### Limits part 2: Functions: Techniques

### L'Hôpital's rule

When we studied the calculation rules for limits of functions we came across the following indeterminate forms: \[ \frac{0}{0} \text{ and }\frac{\pm\infty}{\pm\infty} \text.\] An example is \[ \lim_{x\to 0}\frac{\sin(2x)}{\sin(5x)}\text. \] Both the numerator and the denominator converge to \(0\), so we cannot apply the quotient rule for limits of functions. In this paragraph you learn how to apply a theorem to calculate this limit anyway.

L'Hôpitals rule states that under the right assumptions one can differentiate the numerator and the denominator and create with them a new fraction of which the limit is calculated:

L'Hôpital's rule Suppose that \(f\) and \(g\) are function for which \(\lim_{x\to a} \frac{f'(x)}{g'(x)}\) exists. Furthermore assume that \(\displaystyle \lim_{x\to a}f(x)=0\) and \(\displaystyle \lim_{x\to a}g(x)=0\) (both limits equal \(0\)) or that \(\displaystyle \lim_{x\to a}f(x)=\pm\infty\) and \(\displaystyle \lim_{x\to a}g(x)=\pm\infty\) (both limits equal plus or minus infinity).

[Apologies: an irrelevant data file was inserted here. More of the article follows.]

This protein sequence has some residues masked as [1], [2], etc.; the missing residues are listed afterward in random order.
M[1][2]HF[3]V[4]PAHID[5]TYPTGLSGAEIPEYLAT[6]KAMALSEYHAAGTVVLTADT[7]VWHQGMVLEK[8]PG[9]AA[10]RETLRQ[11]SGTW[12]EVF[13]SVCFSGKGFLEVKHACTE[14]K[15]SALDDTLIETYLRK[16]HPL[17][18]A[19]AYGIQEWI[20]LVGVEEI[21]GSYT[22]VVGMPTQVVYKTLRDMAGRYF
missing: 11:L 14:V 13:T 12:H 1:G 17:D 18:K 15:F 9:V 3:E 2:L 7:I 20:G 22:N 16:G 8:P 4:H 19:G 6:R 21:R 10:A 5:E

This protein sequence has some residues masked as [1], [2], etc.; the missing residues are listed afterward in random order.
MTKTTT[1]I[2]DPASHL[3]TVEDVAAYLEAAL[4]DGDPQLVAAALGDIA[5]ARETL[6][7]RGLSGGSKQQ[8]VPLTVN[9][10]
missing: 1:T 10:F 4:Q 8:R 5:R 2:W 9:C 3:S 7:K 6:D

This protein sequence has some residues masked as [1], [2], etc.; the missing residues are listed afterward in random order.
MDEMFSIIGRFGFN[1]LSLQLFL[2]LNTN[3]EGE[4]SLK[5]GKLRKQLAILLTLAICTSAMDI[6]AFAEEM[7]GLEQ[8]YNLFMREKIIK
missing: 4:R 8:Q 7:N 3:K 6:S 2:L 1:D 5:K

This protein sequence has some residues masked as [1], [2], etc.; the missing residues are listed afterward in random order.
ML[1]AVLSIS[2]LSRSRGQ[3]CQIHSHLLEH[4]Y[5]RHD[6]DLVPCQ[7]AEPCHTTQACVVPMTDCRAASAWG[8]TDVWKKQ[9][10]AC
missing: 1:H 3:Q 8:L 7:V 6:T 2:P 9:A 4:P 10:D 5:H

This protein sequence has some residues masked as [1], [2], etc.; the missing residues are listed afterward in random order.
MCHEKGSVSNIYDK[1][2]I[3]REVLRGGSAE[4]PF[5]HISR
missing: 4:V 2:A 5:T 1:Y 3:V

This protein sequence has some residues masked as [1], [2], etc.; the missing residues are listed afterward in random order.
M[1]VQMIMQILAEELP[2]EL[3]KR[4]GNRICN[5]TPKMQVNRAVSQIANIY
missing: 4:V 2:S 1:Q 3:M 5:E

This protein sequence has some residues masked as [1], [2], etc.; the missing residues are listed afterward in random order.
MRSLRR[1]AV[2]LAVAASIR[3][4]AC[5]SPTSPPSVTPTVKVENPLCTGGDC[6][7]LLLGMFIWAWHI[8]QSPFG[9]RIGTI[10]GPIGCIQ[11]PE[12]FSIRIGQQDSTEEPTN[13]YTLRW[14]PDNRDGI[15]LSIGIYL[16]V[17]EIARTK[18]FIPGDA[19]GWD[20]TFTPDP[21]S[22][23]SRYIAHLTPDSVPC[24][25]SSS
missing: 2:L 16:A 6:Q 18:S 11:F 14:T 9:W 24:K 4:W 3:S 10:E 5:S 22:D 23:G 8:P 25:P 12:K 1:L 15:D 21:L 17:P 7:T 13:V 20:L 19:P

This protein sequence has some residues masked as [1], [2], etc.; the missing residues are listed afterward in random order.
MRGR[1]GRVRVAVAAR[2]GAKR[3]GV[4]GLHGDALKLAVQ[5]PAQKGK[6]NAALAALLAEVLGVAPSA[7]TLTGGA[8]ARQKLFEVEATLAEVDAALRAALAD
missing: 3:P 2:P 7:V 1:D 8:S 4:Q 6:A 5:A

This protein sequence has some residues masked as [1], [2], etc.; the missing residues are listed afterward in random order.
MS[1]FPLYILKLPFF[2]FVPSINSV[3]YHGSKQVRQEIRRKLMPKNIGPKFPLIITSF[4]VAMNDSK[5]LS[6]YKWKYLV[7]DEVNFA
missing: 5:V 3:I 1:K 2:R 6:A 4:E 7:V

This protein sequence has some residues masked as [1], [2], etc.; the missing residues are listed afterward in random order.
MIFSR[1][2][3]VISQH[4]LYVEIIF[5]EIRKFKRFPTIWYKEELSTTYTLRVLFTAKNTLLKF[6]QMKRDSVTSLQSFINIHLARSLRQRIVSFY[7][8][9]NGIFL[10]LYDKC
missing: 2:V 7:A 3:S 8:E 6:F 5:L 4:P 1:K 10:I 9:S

Then we have: \[\lim_{x\to a}\frac{f(x)}{g(x)} = \lim_{x\to a}\frac{f'(x)}{g'(x)}\]

L'Hôpital's rule gives the standard limit \[\lim_{x\to 0}\frac{\sin(x)}{x}=\lim_{x\to 0}\frac{\cos(x)}{1}=1\]

Make sure that the conditions of L'Hôpital are satisfied before applying the theorem. L'Hôpital's rule can only be used for the indeterminate forms \(\frac{0}{0}\), \(\frac{\infty}{\infty}\), \(\frac{\infty}{-\infty}\), \(\frac{-\infty}{\infty}\) and \(\frac{-\infty}{-\infty}\).

We have \[\lim_{x\to 0}\frac{\sin(2x)}{\sin(3x)+1}=0\] because the numerator converges to \(0\) and the denominator converges to \(1\) as \(x\to 0\).

Recklessly applying L'Hôpital yields a different result: \[\lim_{x\to 0}\frac{\displaystyle\frac{\dd}{\dd x}\sin(2x)}{\displaystyle\frac{\dd}{\dd x}(\sin(3x)+1)}=\lim_{x\to 0}\frac{2\cos(2x)}{3\cos(3x)}=\frac{2}{3}\] The conditions weren't satisfied in this case, so we couldn't apply L'Hôpital's rule here.